Page last updated at 12:50 GMT, Wednesday, 4 March 2009

Two-year pupil exclusion 'unjust'

Hand up in class
The pupil did not go to school between 2004 and September 2006

Children's services at a county council have been criticised after it was revealed that a 12-year-old boy did not receive schooling for almost two years.

West Sussex County Council was found guilty of "maladministration with injustice" by the Local Government Ombudsman over the case.

It said they failed to gain the child's trust and threatened care proceedings after the pupil was excluded in 2004.

The council said it had implemented the Ombudsman's recommendations.

The unnamed 12-year-old did not attend lessons for almost two years until September 2006, apart from a short period in a pupil referral unit, after he was temporarily excluded from school in 2004.

The Council has already implemented the Ombudsman's recommendations to put things right for the complainant
West Sussex County Council

The Local Government Ombudsman report followed a complaint about the level of help the child received from the council.

It found West Sussex council delayed making it clear the pupil could not return to their original school and provided inadequate help while the child was not attending lessons.

Its initial social care assessment was inadequate and was not written up or followed through, the report also found.

The report to the council's Children and Young People's Services Select Committee said: "This individual case is sadly an example of the difficulties that the social care service has experienced, resulting in an Ofsted annual performance assessment judgment of 'inadequate' for its 2007/08 performance.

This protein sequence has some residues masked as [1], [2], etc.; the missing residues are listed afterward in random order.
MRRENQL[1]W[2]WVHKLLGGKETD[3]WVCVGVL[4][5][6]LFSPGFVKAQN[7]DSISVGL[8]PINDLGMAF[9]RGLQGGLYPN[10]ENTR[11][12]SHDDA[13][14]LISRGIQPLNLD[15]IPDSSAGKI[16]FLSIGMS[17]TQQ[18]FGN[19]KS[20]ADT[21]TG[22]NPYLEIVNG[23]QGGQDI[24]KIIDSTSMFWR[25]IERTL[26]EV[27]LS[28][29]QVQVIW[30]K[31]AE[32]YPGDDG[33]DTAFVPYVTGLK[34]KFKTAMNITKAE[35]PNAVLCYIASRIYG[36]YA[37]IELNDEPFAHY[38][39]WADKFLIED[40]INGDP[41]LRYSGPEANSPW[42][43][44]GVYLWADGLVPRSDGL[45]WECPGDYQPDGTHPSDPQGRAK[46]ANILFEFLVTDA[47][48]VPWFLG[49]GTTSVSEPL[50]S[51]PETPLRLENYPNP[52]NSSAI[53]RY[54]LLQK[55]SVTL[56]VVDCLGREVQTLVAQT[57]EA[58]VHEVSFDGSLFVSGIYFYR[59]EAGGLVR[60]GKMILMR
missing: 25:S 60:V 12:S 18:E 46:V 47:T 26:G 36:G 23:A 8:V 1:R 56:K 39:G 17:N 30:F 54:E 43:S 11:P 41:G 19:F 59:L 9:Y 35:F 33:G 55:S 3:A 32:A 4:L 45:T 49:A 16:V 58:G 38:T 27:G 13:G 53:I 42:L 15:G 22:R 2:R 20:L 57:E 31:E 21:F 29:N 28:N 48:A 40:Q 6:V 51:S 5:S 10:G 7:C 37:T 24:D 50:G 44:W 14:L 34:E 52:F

"Since April 2008, the county council has worked hard to support children's services in responding to this area of difficulty."

Educational fund

The Ombudsman has recommended that an educational fund is set up for the child and that some expenses and a small payment for the distress caused are paid to the complainant.

Other recommendations include making sure staff adopt a "culture of listening to and engaging in dialogue with children".

West Sussex council issued a statement, which said it was the "first such finding for over seven years".

It continued: "The council has already implemented the Ombudsman's recommendations to put things right for the complainant.

"The Ombudsman has also recommended reviews of procedures in order to learn from what happened."

The council also said the results of its review would be made to the Children and Young People's Services Select Committee on 11 March.

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